The largest not-for-profit health care system in Texas, and one of the largest in the United States, Baylor Scott & White Health, which includes Scott & White Health Plan, was recently ranked the 7th “Healthiest Employer” in North Texas by the Dallas Business Journal. The system’s innovative wellness program, Thrive, is based on five pillars — weight loss, fitness, nutrition, stress management and tobacco cessation.
Results have been staggering, with almost 50,000 pounds lost; over 20,000 engaged employees and their families; 45 percent eliminated Metabolic Syndrome; 10 percent increase to low- risk population; 7.8 percent decrease in medium-risk population, 2.2 percent decrease in high-risk population and a 95 percent satisfaction rate.
Thrive has grown from a “nice-to-have” employee wellness program to a foundational piece of the organization’s health and wellness culture, cultivating healthy lifestyles for employees and patients alike. The cultural effects the Thrive program has created are reflected in the ability of Baylor Scott & White Health to attract and retain the best and brightest and have engaged leaders and employees who champion the health and wellness in their community. Creating a mission to “… serve all people by providing personalized health and wellness through exemplary care, education and research as a Christian ministry of healing …” has set an example for North Texas and beyond.
FirstCare Earns Three-Year NCQA Accreditation
TAHP Member FirstCare Health Plans announced in late March it has earned three-year Accreditation status from the National Committee for Quality Assurance (NCQA), the industry’s most meticulous, comprehensive, and transparent health care accreditation program. NCQA accreditation provides consumers and businesses with an unbiased, third-party review to verify, score and publicly report health plan performance.
FirstCare President and CEO Darnell Dent said, “This accreditation confirms that FirstCare is fulfilling our commitment to quality for our members. It is an honor to be recognized for our hard work and dedication towards providing Texans with access to quality care and remaining strong in our belief that our communities should be healthy.”
AFFILIATE MEMBER SPOTLIGHT
Merck Announces Educational Campaign with American Diabetes Association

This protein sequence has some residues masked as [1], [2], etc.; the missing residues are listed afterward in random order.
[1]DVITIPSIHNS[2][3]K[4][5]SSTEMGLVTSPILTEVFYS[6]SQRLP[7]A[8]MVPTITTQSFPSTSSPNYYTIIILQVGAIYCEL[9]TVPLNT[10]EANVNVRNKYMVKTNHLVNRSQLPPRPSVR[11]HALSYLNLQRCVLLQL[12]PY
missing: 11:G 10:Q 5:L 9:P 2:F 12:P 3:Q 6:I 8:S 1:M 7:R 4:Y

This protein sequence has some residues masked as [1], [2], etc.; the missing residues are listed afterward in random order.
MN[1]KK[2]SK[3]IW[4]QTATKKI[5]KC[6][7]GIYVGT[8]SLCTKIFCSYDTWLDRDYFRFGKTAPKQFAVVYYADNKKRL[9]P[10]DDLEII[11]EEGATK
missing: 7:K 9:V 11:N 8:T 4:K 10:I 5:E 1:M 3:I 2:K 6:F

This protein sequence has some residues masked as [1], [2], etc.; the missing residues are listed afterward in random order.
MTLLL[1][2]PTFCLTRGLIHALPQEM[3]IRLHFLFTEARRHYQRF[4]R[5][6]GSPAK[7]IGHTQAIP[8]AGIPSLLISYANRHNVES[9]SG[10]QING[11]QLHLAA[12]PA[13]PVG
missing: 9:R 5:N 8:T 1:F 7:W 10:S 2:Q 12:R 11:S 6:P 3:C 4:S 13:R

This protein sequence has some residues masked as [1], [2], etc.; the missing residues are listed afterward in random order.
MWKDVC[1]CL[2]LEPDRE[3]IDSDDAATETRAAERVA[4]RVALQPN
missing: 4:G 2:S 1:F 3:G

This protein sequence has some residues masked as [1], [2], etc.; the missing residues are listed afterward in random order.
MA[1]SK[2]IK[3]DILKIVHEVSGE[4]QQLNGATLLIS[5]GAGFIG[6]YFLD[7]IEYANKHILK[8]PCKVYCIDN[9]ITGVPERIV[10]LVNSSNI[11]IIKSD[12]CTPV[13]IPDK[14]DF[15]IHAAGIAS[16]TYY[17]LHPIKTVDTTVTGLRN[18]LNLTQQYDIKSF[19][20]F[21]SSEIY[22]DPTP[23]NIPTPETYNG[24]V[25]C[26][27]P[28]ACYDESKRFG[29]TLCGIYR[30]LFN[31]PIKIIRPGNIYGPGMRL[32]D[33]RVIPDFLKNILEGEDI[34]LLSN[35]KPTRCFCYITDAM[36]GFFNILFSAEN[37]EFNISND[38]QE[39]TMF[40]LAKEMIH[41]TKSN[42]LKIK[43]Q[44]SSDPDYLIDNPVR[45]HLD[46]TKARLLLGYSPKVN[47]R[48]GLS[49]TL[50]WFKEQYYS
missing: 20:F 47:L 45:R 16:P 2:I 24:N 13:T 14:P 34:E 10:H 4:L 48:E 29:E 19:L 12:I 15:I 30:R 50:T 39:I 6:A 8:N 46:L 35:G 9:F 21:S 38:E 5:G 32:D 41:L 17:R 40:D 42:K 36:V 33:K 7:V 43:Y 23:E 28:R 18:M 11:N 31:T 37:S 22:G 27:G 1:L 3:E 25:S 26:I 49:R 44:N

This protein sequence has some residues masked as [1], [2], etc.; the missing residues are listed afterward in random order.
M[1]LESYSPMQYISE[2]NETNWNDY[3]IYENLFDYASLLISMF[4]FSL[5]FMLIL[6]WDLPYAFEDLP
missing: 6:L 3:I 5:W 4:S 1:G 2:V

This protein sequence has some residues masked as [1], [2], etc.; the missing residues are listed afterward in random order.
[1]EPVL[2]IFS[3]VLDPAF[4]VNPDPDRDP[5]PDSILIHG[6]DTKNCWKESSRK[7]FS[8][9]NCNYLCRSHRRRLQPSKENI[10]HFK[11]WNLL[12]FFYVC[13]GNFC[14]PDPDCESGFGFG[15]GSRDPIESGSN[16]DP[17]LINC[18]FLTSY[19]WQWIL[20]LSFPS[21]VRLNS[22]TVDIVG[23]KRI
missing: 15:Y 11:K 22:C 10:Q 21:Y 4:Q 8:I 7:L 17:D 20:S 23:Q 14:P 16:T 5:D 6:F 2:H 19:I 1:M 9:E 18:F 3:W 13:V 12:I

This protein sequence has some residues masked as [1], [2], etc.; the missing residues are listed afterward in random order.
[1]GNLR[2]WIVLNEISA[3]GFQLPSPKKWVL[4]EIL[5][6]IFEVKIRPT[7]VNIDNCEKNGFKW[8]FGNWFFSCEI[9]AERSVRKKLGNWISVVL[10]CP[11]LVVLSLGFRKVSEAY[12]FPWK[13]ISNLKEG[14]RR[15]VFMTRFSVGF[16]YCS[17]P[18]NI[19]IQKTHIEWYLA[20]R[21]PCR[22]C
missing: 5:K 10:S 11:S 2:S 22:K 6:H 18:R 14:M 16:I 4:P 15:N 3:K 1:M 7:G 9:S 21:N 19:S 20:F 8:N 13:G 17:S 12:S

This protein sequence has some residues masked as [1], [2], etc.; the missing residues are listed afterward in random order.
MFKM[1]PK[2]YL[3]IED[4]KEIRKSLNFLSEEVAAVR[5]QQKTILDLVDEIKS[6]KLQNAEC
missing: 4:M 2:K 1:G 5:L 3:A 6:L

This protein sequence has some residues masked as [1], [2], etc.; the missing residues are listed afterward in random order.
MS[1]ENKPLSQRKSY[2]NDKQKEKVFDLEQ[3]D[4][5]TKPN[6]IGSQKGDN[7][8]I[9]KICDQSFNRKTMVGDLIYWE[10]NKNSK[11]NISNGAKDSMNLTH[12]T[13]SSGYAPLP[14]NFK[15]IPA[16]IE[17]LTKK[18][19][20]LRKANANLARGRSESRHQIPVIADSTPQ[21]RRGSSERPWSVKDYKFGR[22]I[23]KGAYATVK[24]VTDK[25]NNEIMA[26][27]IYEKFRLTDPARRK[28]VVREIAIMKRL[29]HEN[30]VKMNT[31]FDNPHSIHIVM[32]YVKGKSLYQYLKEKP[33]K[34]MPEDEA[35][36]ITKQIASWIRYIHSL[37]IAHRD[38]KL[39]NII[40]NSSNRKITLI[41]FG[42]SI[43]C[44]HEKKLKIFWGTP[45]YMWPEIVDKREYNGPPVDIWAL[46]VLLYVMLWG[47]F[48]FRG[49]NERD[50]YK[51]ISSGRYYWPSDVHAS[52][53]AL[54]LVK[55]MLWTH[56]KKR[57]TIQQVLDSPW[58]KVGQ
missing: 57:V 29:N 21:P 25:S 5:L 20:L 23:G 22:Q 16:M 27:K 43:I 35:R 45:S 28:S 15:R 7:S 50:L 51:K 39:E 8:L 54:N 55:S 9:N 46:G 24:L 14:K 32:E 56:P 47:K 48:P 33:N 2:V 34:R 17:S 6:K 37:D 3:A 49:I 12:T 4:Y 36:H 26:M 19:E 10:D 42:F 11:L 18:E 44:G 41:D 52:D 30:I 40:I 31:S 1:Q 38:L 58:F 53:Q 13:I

TAHP Affiliate Member Merck has announced a collaboration with the American Diabetes Association that seeks to educate adults with diabetes about their increased risk for other potentially serious health problems, such as pneumococcal pneumonia, influenza (flu) and hepatitis B. The program aims to encourage individuals with Type 1 or Type 2 diabetes to communicate with their health care professionals about their increased levels of risk for these infections.
Merck’s medical director, Dr. Mel Kohn, M.P.H., said, “It is important for health care providers to help their diabetic patients understand their increased risk for infections, and to discuss the best approach to managing this increased risk. For example, adults with diabetes are three times more likely to develop pneumococcal pneumonia compared to adults without diabetes.”
According to the Centers for Disease Control and Prevention (CDC), 29.1 million people, or 9.3%, of the U.S. population have diabetes (it is estimated that of this population, 21 million people are diagnosed and 8.1 million people remain undiagnosed). Each year, 1.7 million new cases of diabetes are diagnosed in people aged 20 years and older.
The Merck/ADA program will help disseminate important information to the diabetes community about how to stay up to date on medical appointments, be aware of risk factors, and how to minimize additional complications.
April Legislative Birthdays
4/4 Rep. John Raney
4/5 Rep. Larry Phillips
4/7 Rep. Alma Allen
4/7 Sen. Rodney Ellis
4/8 Rep. Byron Cook
4/9 Rep. Allen Fletcher
4/11 Rep. Matt Rinaldi
4/20 Rep. Jodie Laubenberg
4/21 Rep. Helen Giddings
4/23 Rep. Cesar Blanco & Rep. Andrew Murr
4/26 Rep. Myra Crownover
4/27 Rep. Rick Galindo
4/29 Rep. Rodney Anderson